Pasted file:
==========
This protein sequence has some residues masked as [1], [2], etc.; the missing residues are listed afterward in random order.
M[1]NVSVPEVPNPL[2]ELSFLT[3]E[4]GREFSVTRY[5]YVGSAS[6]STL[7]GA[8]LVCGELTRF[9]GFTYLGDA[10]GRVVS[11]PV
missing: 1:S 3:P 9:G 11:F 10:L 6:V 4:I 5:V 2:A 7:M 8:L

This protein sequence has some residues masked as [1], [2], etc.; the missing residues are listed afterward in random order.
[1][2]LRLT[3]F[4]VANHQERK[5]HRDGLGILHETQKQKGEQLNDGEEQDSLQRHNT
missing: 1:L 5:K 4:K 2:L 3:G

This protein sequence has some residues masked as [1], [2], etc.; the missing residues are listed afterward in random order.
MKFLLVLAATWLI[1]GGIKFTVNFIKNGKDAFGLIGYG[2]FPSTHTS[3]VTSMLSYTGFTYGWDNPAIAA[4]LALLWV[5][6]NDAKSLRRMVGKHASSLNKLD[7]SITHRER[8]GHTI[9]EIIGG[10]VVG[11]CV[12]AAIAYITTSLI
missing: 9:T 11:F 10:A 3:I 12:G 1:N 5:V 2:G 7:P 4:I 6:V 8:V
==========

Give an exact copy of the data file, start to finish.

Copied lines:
This protein sequence has some residues masked as [1], [2], etc.; the missing residues are listed afterward in random order.
M[1]NVSVPEVPNPL[2]ELSFLT[3]E[4]GREFSVTRY[5]YVGSAS[6]STL[7]GA[8]LVCGELTRF[9]GFTYLGDA[10]GRVVS[11]PV
missing: 1:S 3:P 9:G 11:F 10:L 6:V 4:I 5:V 2:A 7:M 8:L

This protein sequence has some residues masked as [1], [2], etc.; the missing residues are listed afterward in random order.
[1][2]LRLT[3]F[4]VANHQERK[5]HRDGLGILHETQKQKGEQLNDGEEQDSLQRHNT
missing: 1:L 5:K 4:K 2:L 3:G

This protein sequence has some residues masked as [1], [2], etc.; the missing residues are listed afterward in random order.
MKFLLVLAATWLI[1]GGIKFTVNFIKNGKDAFGLIGYG[2]FPSTHTS[3]VTSMLSYTGFTYGWDNPAIAA[4]LALLWV[5][6]NDAKSLRRMVGKHASSLNKLD[7]SITHRER[8]GHTI[9]EIIGG[10]VVG[11]CV[12]AAIAYITTSLI
missing: 9:T 11:F 10:A 3:I 12:G 1:N 5:V 2:G 7:P 4:I 6:V 8:V